I highly recommend creating a Twitter account. Twitter is an indispensable tool for announcing giveaways and reaching more people. It’s better to announce your project and your artworks little by little, 1–2 weeks before launching your project.

Creating and Setting Up a Discord Server

I highly recommend creating a Discord server as well as a Twitter account. The Discord server is a community and its home. Fans of your NFT project will want to join your community and interact with many other members. So, carefully create each channel on your Discord server to make it a cozy place for your community members.

If you are unfamiliar with Discord, you may be particularly confused by the following:
What bots should I use?
How should I set roles and permissions?
But don’t worry. There are lots of great YouTube videos and blog posts about these.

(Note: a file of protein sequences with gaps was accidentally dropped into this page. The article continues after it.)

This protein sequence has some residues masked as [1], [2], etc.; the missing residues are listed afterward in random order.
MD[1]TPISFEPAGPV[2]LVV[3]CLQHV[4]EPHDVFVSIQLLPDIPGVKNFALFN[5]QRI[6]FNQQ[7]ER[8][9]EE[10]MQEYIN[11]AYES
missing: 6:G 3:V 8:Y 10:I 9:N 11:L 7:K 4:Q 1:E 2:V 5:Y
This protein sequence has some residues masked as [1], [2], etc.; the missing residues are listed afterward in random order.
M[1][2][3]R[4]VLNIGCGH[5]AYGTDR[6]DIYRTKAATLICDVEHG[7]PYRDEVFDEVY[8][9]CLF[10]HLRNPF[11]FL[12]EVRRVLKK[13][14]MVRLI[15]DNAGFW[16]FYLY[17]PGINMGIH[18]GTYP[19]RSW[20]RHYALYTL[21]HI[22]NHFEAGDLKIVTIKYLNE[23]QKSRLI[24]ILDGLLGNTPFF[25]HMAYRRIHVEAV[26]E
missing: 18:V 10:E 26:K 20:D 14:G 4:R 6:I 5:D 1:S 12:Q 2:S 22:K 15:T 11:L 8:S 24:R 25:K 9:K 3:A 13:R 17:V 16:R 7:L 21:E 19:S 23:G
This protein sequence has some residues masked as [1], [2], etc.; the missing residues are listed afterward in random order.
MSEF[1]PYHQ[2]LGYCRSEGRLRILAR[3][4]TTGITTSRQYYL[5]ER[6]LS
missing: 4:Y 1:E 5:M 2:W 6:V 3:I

It’s also a good idea to join the Discord servers of some NFT projects and see how they’re made. Our Discord server is so simple that even beginners will find it easy to understand. Please join us and see it!

Note: First, create a test account and a test server to make sure your bots and permissions work properly. It is better to verify the behavior on the test server before setting up your production server.

UPDATED: As your Discord server grows, you cannot manage it on your own. In this case, you will be hiring several moderators, but choose carefully before hiring. And don’t give them important role permissions right after hiring. Initially, the same permissions as other members are sufficient. After a while, you can add permissions as needed, such as kicking/banning, using the “@every” tag, and adding roles. Again, don’t immediately give significant permissions to your Mod role. Your server can be messed up by fake moderators.

Setting Up Your OpenSea Collection

Before you start selling your NFTs, you need to reserve some for airdrops, giveaways, staff, and more. It’s up to you whether it’s 100, 500, or how many.

After minting some of your NFTs, your account and collection should have been created in OpenSea. Go to OpenSea, connect to your wallet, and set up your collection. Just set your logo, banner image, description, links, royalties, and more. It’s not that difficult.